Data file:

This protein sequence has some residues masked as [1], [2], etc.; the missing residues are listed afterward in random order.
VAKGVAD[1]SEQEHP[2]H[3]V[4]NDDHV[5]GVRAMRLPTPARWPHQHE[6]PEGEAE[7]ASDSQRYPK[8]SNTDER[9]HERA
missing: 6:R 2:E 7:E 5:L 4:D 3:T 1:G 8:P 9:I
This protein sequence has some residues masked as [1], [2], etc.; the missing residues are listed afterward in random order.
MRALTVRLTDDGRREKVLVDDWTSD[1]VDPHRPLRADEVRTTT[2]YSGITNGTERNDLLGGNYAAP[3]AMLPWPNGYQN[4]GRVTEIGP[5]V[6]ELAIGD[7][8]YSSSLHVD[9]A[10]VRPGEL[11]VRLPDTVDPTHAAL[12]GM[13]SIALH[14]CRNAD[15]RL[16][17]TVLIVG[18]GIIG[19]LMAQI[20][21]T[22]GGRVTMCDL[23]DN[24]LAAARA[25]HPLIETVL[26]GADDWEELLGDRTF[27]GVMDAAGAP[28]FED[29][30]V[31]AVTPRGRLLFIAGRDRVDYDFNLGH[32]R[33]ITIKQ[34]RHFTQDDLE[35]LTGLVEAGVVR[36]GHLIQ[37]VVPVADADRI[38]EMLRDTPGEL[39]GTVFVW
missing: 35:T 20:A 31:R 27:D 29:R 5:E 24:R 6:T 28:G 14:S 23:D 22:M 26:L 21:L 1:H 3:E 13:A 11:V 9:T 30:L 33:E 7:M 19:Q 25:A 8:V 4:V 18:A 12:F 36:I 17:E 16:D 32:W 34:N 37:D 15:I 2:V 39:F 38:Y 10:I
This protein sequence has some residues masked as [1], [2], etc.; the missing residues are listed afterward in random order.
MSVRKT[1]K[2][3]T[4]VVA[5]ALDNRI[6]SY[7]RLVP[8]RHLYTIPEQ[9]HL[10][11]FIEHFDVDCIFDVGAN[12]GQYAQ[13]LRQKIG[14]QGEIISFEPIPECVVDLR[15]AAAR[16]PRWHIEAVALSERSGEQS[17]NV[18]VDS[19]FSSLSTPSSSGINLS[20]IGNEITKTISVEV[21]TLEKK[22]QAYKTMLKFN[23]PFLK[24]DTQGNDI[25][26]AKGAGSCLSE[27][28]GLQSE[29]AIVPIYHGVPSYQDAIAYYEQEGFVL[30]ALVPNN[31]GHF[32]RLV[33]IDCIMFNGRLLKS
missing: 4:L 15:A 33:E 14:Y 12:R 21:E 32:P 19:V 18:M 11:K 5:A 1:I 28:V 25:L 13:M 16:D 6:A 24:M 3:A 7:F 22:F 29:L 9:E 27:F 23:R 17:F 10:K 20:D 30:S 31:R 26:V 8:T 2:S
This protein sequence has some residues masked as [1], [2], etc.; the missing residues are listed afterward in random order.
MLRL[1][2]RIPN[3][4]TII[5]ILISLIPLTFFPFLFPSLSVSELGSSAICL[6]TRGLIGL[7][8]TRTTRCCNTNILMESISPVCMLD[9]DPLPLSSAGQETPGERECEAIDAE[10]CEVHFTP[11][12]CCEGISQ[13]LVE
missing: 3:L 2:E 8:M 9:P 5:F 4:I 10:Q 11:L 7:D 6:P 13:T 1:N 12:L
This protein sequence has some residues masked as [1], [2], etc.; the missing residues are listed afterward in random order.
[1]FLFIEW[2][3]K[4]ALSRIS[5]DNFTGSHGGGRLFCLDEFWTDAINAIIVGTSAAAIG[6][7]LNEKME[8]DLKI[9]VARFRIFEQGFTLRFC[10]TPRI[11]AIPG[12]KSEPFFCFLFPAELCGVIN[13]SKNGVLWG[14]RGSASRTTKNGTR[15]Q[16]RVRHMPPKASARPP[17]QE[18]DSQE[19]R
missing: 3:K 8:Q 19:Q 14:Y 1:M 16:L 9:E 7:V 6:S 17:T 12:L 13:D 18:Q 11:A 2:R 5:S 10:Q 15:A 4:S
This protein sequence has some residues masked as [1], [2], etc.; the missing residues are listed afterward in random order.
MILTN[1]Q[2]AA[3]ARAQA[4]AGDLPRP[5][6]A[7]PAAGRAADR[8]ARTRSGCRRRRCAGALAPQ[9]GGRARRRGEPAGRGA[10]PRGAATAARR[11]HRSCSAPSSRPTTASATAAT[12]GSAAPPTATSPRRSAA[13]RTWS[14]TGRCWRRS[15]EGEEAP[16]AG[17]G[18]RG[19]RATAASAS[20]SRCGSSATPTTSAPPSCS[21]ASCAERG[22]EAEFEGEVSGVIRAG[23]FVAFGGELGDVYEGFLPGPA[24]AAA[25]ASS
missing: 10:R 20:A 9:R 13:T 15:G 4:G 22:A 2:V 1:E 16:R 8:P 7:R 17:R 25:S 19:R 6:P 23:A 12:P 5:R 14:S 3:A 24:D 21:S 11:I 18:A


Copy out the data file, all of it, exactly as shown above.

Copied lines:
This protein sequence has some residues masked as [1], [2], etc.; the missing residues are listed afterward in random order.
VAKGVAD[1]SEQEHP[2]H[3]V[4]NDDHV[5]GVRAMRLPTPARWPHQHE[6]PEGEAE[7]ASDSQRYPK[8]SNTDER[9]HERA
missing: 6:R 2:E 7:E 5:L 4:D 3:T 1:G 8:P 9:I
This protein sequence has some residues masked as [1], [2], etc.; the missing residues are listed afterward in random order.
MRALTVRLTDDGRREKVLVDDWTSD[1]VDPHRPLRADEVRTTT[2]YSGITNGTERNDLLGGNYAAP[3]AMLPWPNGYQN[4]GRVTEIGP[5]V[6]ELAIGD[7][8]YSSSLHVD[9]A[10]VRPGEL[11]VRLPDTVDPTHAAL[12]GM[13]SIALH[14]CRNAD[15]RL[16][17]TVLIVG[18]GIIG[19]LMAQI[20][21]T[22]GGRVTMCDL[23]DN[24]LAAARA[25]HPLIETVL[26]GADDWEELLGDRTF[27]GVMDAAGAP[28]FED[29][30]V[31]AVTPRGRLLFIAGRDRVDYDFNLGH[32]R[33]ITIKQ[34]RHFTQDDLE[35]LTGLVEAGVVR[36]GHLIQ[37]VVPVADADRI[38]EMLRDTPGEL[39]GTVFVW
missing: 35:T 20:A 31:R 27:D 29:R 5:E 24:R 6:T 28:G 14:S 23:D 22:M 26:L 21:L 1:H 3:E 13:A 11:V 9:T 30:L 33:E 7:M 19:Q 25:A 8:V 4:V 18:A 12:F 36:I 17:E 16:D 32:W 34:N 37:D 15:I 2:V 39:F 38:Y 10:I
This protein sequence has some residues masked as [1], [2], etc.; the missing residues are listed afterward in random order.
MSVRKT[1]K[2][3]T[4]VVA[5]ALDNRI[6]SY[7]RLVP[8]RHLYTIPEQ[9]HL[10][11]FIEHFDVDCIFDVGAN[12]GQYAQ[13]LRQKIG[14]QGEIISFEPIPECVVDLR[15]AAAR[16]PRWHIEAVALSERSGEQS[17]NV[18]VDS[19]FSSLSTPSSSGINLS[20]IGNEITKTISVEV[21]TLEKK[22]QAYKTMLKFN[23]PFLK[24]DTQGNDI[25][26]AKGAGSCLSE[27][28]GLQSE[29]AIVPIYHGVPSYQDAIAYYEQEGFVL[30]ALVPNN[31]GHF[32]RLV[33]IDCIMFNGRLLKS
missing: 4:L 15:A 33:E 14:Y 12:R 21:E 32:P 19:V 18:M 11:K 5:A 1:I 28:V 25:L 13:M 16:D 6:A 24:M 3:A 7:F 22:F 29:L 9:E 27:F 23:R 17:F 10:K 20:D 30:S 31:R 26:V 8:T 2:S
This protein sequence has some residues masked as [1], [2], etc.; the missing residues are listed afterward in random order.
MLRL[1][2]RIPN[3][4]TII[5]ILISLIPLTFFPFLFPSLSVSELGSSAICL[6]TRGLIGL[7][8]TRTTRCCNTNILMESISPVCMLD[9]DPLPLSSAGQETPGERECEAIDAE[10]CEVHFTP[11][12]CCEGISQ[13]LVE
missing: 3:L 2:E 8:M 9:P 5:F 4:I 10:Q 11:L 7:D 6:P 13:T 1:N 12:L
This protein sequence has some residues masked as [1], [2], etc.; the missing residues are listed afterward in random order.
[1]FLFIEW[2][3]K[4]ALSRIS[5]DNFTGSHGGGRLFCLDEFWTDAINAIIVGTSAAAIG[6][7]LNEKME[8]DLKI[9]VARFRIFEQGFTLRFC[10]TPRI[11]AIPG[12]KSEPFFCFLFPAELCGVIN[13]SKNGVLWG[14]RGSASRTTKNGTR[15]Q[16]RVRHMPPKASARPP[17]QE[18]DSQE[19]R
missing: 3:K 8:Q 19:Q 14:Y 1:M 16:L 9:E 7:V 6:S 17:T 12:L 13:D 18:Q 11:A 2:R 5:S 10:Q 15:A 4:S
This protein sequence has some residues masked as [1], [2], etc.; the missing residues are listed afterward in random order.
MILTN[1]Q[2]AA[3]ARAQA[4]AGDLPRP[5][6]A[7]PAAGRAADR[8]ARTRSGCRRRRCAGALAPQ[9]GGRARRRGEPAGRGA[10]PRGAATAARR[11]HRSCSAPSSRPTTASATAAT[12]GSAAPPTATSPRRSAA[13]RTWS[14]TGRCWRRS[15]EGEEAP[16]AG[17]G[18]RG[19]RATAASAS[20]SRCGSSATPTTSAPPSCS[21]ASCAERG[22]EAEFEGEVSGVIRAG[23]FVAFGGELGDVYEGFLPGPA[24]AAA[25]ASS
missing: 10:R 20:A 9:R 13:T 15:G 4:G 22:A 2:V 1:E 16:R 8:P 7:R 17:R 25:S 19:R 6:P 23:A 12:P 5:R 14:S 3:A 24:D 21:S 11:I 18:A